My process is not always the same. I keep a sketchbook of painting
ideas, which come to me at all sorts of random times (in meetings, in
the shower, before I fall asleep at night). Usually I paint from the
ideas that I have sketched out in one of the sketchbooks. The oldest
sketch from which I have made a painting is 20 years old. That is,
20 years from sketch to painting. Other times I paint from the joy
or agony I am experiencing in my life at the time. My images are
usually non-representational, but are occasionally figurative. I
never paint in a highly realistic way, so photographs are seldom
used. If my painting has a human figure in it, I may ask a friend to
strike that pose just long enough to capture the gesture with some
accuracy and believability. I deal with the fear too, though it's
not as bad as it was when I was in my twenties (I'm in my fifties now).
If I am stumped by a problem in the painting, I set the painting
aside where I can see it as I go about my daily doings, and wait for
the answer to come to me. It takes a while, but I don't really have
deadlines (have never shown my work, though I do sell a little).
If I am blocked I go back through my sketchbooks to get my thought
flowing again. It usually works.
I hope this helps.
On Jul 25, 2008, at 12:46 PM, <firstname.lastname@example.org> <email@example.com> wrote:
> I sent this email to the yahoo art ed group and haven't gotten much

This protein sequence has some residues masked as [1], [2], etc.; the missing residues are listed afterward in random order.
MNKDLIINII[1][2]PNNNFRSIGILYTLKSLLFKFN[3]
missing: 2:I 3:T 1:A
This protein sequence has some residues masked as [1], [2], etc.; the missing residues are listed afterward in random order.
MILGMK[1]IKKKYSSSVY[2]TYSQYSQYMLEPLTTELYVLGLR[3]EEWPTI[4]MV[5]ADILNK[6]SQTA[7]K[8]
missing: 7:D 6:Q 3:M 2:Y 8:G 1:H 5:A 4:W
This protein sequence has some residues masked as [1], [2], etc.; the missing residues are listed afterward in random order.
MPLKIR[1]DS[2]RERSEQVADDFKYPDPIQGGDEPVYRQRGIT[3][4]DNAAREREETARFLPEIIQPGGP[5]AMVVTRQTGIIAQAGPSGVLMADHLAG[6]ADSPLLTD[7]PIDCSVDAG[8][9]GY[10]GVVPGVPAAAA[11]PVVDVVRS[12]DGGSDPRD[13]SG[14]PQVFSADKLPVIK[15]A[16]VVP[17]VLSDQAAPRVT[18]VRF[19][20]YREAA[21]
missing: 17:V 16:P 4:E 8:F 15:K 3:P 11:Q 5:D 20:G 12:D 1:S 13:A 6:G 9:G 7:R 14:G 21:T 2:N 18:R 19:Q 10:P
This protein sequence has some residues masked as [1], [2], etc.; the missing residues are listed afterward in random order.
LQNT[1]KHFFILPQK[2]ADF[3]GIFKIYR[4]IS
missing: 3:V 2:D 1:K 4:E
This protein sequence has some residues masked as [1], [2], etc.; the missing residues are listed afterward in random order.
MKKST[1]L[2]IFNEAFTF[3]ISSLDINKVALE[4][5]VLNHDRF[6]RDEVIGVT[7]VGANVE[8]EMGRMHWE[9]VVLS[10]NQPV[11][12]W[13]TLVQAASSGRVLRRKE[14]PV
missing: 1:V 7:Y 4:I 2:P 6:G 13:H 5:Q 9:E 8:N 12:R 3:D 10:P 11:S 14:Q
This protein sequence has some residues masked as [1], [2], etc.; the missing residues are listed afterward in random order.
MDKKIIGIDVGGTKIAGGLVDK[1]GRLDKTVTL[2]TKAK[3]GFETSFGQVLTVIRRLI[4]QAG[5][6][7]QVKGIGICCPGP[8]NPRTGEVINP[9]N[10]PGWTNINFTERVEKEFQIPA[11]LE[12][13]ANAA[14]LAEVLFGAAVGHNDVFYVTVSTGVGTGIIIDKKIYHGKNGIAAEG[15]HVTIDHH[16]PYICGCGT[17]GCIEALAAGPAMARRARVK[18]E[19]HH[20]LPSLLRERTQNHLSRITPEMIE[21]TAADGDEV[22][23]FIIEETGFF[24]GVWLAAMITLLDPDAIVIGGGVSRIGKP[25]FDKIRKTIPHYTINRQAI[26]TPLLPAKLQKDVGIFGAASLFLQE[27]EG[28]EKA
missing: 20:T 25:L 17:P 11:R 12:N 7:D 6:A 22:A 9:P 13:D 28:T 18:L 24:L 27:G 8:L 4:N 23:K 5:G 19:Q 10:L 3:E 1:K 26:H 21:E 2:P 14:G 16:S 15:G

> response. Maybe everyone is enjoying the last of summer vacation.
> What is your artistic process? I am trying to compile a list of
> different ways to start a piece of art and was hoping for some
> suggestions. For example do you work strictly from observation or
> do you use photos? If you use photos do you take them yourself or
> use images from magazines? If your work is abstract how do you
> start? Do you have a preconceived idea on how the abstract
> painting should look like when finished or is it a complete
> surprise when finished? Please don't just limit this to painting
> but drawing, ceramic, fibers or any art medium.
> My propose for this is to create a lesson plan on how artist
> create. How they begin their project. Must students have a hard
> time coming up with ideas on what to create without looking at a
> magazine and copying a famous person or an idol of some kind. So I
> am trying to figure how to address this problem in a lesson.
> Plus, what do you do if you are "blocked." You want to create
> something but just can't come up with an idea to put down on paper,
> canvas or whatever you chosen medium is.
> Thanks for your help and I look forward to the responses.
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